This year, I spent Father’s Day at my in-laws house with my wife and three girls. I don’t have a relationship with my dad, so it was kind of cool being able to see my wife and her brother getting to spend time with my father-in-law and celebrating the day together. Before going over there, I got a really sweet card from my wife, one from the kids and a painting that they made together, which made me feel honored and loved as a father. For a lot of people, Father’s Day is a day to appreciate and spend time with our fathers. For me, it’s also a day to reflect on everything I get out of being a father. I’ve been called a lot of things in my life (mostly, but not all, good), and I’ve had a lot of roles/titles from Marine to Social Worker. But nothing compares to being a dad.
Being a father is a tremendous responsibility not to be taken lightly. There is a lot of child development research out there and it is clear that a child’s relationship with her parents shapes and informs all of the other relationships throughout her life, including the way that she will eventually relate to her own kids, meaning there can be generations of consequences. That’s a lot of pressure! Fortunately, kids are very resilient and if you are a little bit self aware and have genuine love for your child, you can’t really go wrong. Take something as seemingly simple as sleep training. There are very different schools of thought on this. When they are little do you let them cry it out? Take them out of the crib to hold or rock them? Bring them in bed with you? Our youngest daughter is three years old. She is our third child, and I’m pretty sure we’ve done the sleep thing at least three different ways. But our kids seem pretty well adjusted – at least so far. You can relieve some of that pressure by realizing that there are no perfect parents, so every parent will inevitably do something that your child will talk about later in therapy.
Taking on the responsibilities of being a father can add a layer of meaning and purpose to your life. I definitely would not recommend someone becoming a parent solely because they are looking for a purpose, but once someone has decided to become a parent, purpose and meaning is a benefit that comes with the territory. Like many veterans, I struggled with my transition out of the military, but knowing I had a child to continue to care for kept me grounded and gave me a reason to keep moving while I figured out where I was going and what I was going to do. I can easily imagine my transition going a lot differently – and not in a good way – if I didn’t have that concrete responsibility to feed, shelter, care for and love my daughter.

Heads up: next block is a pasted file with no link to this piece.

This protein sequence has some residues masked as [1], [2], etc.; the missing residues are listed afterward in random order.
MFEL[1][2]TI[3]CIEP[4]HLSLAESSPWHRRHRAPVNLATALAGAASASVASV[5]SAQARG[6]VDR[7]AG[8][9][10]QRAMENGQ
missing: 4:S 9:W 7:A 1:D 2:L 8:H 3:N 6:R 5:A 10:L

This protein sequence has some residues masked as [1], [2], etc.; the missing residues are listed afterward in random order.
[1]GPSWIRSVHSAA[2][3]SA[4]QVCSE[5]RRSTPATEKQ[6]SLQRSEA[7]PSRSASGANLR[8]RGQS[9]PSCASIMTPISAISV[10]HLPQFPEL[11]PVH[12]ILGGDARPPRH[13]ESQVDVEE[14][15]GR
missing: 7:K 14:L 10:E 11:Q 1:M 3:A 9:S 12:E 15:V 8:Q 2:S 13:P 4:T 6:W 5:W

My favorite thing about being a dad is the unadulterated joy. Last week our three daughters had their annual dance revue. This is always a crazy night of running back and forth from our seats to backstage to help with costume changes, etc. for my wife, but it is always a night filled with joy. Around 11pm, we were sitting on the floor of our living room – our floors having just been redone and our kitchen table still acting as storage space – with my wife and three daughters eating fast food, laughing and talking about how all the dances went and how I got something in my eye – causing it to water (ok, I cried) - during my second daughter, Addison’s performance as Abu in the ballet production of Aladdin. If someone would have told me 10 years ago that I would become a “dance dad” who enjoys going to dance competitions and looks forward to the yearly recital – and cries during my kids’ performances, there is no way I would have believed it. Part of being a good dad is supporting the things that your kids are interested in. Part of living a good life, is learning to enjoy whatever life has in store for you. Like a lot of men, especially young men who don’t know anything, I wanted a son and could imagine taking him to wrestling practice and watching him in tournaments. Life and biology saw fit to give me three beautiful girls who all love to dance (and somehow have the energy to do it 24/7), so here I am enjoying watching them work hard and perform to the best of their abilities on stage.
I have accomplished a few things so far in my life that I am proud of from becoming and serving my country as a Marine to finishing college and graduate school to become a licensed social worker. And hopefully, I have many years and many accomplishments left in front of me. There is nothing I’m more proud of and grateful for than being a dad.
Jeremy Brewer is Bastion's Programs Director and holds a Masters of Social Work with a certificate in Disaster Mental Health and Trauma Studies from Tulane University. He is a Marine Corps infantry veteran with two tours to Iraq. His recent roles include Veterans Program Coordinater at SBP, Program Manager at VetLaunch, and, most recently, as Wounded Warrior Project’s first Outreach Coordinator in New Orleans where he covered Louisiana and Mississippi. Jeremy is also an alumni of The Mission Continues Fellowship Program and a past commander of New Orleans last active VFW. He lives with his wife, Melissa, and their three beautiful daughters.